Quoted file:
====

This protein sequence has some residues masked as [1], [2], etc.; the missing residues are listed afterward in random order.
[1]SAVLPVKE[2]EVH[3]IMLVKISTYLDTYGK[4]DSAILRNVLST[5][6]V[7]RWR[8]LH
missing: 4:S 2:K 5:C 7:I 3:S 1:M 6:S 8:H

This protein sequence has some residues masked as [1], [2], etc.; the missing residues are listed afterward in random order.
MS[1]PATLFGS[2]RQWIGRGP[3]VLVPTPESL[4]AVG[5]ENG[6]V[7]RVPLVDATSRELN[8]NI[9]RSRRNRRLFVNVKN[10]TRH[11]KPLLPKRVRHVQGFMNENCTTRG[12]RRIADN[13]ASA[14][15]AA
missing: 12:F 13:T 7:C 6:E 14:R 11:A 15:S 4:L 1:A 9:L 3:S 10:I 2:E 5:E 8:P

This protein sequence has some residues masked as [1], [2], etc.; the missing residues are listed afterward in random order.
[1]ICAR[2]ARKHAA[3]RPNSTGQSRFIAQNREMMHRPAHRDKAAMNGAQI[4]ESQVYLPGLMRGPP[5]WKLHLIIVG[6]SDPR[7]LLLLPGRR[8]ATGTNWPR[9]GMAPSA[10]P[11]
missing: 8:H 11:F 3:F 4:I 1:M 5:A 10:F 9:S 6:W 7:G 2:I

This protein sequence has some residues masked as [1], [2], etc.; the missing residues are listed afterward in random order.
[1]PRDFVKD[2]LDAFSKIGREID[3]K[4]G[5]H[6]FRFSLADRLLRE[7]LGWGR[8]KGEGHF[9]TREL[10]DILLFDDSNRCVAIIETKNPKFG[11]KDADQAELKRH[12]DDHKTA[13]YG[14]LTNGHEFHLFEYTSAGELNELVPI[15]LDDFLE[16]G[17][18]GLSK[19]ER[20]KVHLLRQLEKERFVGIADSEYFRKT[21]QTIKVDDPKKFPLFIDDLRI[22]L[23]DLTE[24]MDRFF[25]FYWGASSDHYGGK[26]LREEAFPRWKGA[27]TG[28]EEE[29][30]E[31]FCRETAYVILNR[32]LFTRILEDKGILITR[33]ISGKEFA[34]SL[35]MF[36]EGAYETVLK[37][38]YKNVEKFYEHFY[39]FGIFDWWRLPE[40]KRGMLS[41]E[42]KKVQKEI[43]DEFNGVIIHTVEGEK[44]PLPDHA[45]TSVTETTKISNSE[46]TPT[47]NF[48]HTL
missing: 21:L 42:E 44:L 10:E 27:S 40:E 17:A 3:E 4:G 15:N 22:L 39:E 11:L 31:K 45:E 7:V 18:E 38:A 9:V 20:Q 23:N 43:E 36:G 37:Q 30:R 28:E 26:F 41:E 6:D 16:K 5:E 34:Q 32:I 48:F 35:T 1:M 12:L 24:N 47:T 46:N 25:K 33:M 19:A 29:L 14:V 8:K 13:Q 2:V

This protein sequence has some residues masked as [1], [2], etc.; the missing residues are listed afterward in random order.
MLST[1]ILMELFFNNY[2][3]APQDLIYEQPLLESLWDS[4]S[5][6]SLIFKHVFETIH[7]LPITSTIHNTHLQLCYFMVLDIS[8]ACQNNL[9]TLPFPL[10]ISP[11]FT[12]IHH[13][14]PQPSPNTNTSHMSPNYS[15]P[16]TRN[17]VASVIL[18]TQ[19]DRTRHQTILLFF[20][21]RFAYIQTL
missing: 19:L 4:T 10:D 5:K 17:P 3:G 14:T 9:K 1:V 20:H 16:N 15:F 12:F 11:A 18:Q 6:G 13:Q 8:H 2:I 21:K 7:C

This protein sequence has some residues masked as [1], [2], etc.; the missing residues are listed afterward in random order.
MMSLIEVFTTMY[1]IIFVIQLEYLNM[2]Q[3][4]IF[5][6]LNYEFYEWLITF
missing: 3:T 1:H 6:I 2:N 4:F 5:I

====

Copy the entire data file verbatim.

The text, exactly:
This protein sequence has some residues masked as [1], [2], etc.; the missing residues are listed afterward in random order.
[1]SAVLPVKE[2]EVH[3]IMLVKISTYLDTYGK[4]DSAILRNVLST[5][6]V[7]RWR[8]LH
missing: 4:S 2:K 5:C 7:I 3:S 1:M 6:S 8:H

This protein sequence has some residues masked as [1], [2], etc.; the missing residues are listed afterward in random order.
MS[1]PATLFGS[2]RQWIGRGP[3]VLVPTPESL[4]AVG[5]ENG[6]V[7]RVPLVDATSRELN[8]NI[9]RSRRNRRLFVNVKN[10]TRH[11]KPLLPKRVRHVQGFMNENCTTRG[12]RRIADN[13]ASA[14][15]AA
missing: 12:F 13:T 7:C 6:E 14:R 11:A 15:S 4:L 1:A 9:L 3:S 10:I 2:E 5:E 8:P

This protein sequence has some residues masked as [1], [2], etc.; the missing residues are listed afterward in random order.
[1]ICAR[2]ARKHAA[3]RPNSTGQSRFIAQNREMMHRPAHRDKAAMNGAQI[4]ESQVYLPGLMRGPP[5]WKLHLIIVG[6]SDPR[7]LLLLPGRR[8]ATGTNWPR[9]GMAPSA[10]P[11]
missing: 8:H 11:F 3:F 4:I 1:M 5:A 10:F 9:S 6:W 7:G 2:I

This protein sequence has some residues masked as [1], [2], etc.; the missing residues are listed afterward in random order.
[1]PRDFVKD[2]LDAFSKIGREID[3]K[4]G[5]H[6]FRFSLADRLLRE[7]LGWGR[8]KGEGHF[9]TREL[10]DILLFDDSNRCVAIIETKNPKFG[11]KDADQAELKRH[12]DDHKTA[13]YG[14]LTNGHEFHLFEYTSAGELNELVPI[15]LDDFLE[16]G[17][18]GLSK[19]ER[20]KVHLLRQLEKERFVGIADSEYFRKT[21]QTIKVDDPKKFPLFIDDLRI[22]L[23]DLTE[24]MDRFF[25]FYWGASSDHYGGK[26]LREEAFPRWKGA[27]TG[28]EEE[29][30]E[31]FCRETAYVILNR[32]LFTRILEDKGILITR[33]ISGKEFA[34]SL[35]MF[36]EGAYETVLK[37][38]YKNVEKFYEHFY[39]FGIFDWWRLPE[40]KRGMLS[41]E[42]KKVQKEI[43]DEFNGVIIHTVEGEK[44]PLPDHA[45]TSVTETTKISNSE[46]TPT[47]NF[48]HTL
missing: 21:L 42:E 44:L 10:E 27:S 40:E 17:A 3:E 4:G 15:N 22:L 39:E 11:L 31:K 45:E 7:V 18:E 38:A 9:V 20:Q 23:N 43:E 36:G 37:Q 30:R 28:E 26:F 41:E 6:D 16:K 5:E 34:Q 32:I 48:F 35:T 1:M 12:L 24:N 47:T 46:N 25:K 33:M 19:A 29:L 14:V 8:K 13:Q 2:V

This protein sequence has some residues masked as [1], [2], etc.; the missing residues are listed afterward in random order.
MLST[1]ILMELFFNNY[2][3]APQDLIYEQPLLESLWDS[4]S[5][6]SLIFKHVFETIH[7]LPITSTIHNTHLQLCYFMVLDIS[8]ACQNNL[9]TLPFPL[10]ISP[11]FT[12]IHH[13][14]PQPSPNTNTSHMSPNYS[15]P[16]TRN[17]VASVIL[18]TQ[19]DRTRHQTILLFF[20][21]RFAYIQTL
missing: 19:L 4:T 10:D 5:K 17:P 3:G 14:T 9:K 1:V 20:H 16:N 15:F 12:F 11:A 18:Q 6:G 13:Q 8:H 2:I 21:K 7:C

This protein sequence has some residues masked as [1], [2], etc.; the missing residues are listed afterward in random order.
MMSLIEVFTTMY[1]IIFVIQLEYLNM[2]Q[3][4]IF[5][6]LNYEFYEWLITF
missing: 3:T 1:H 6:I 2:N 4:F 5:I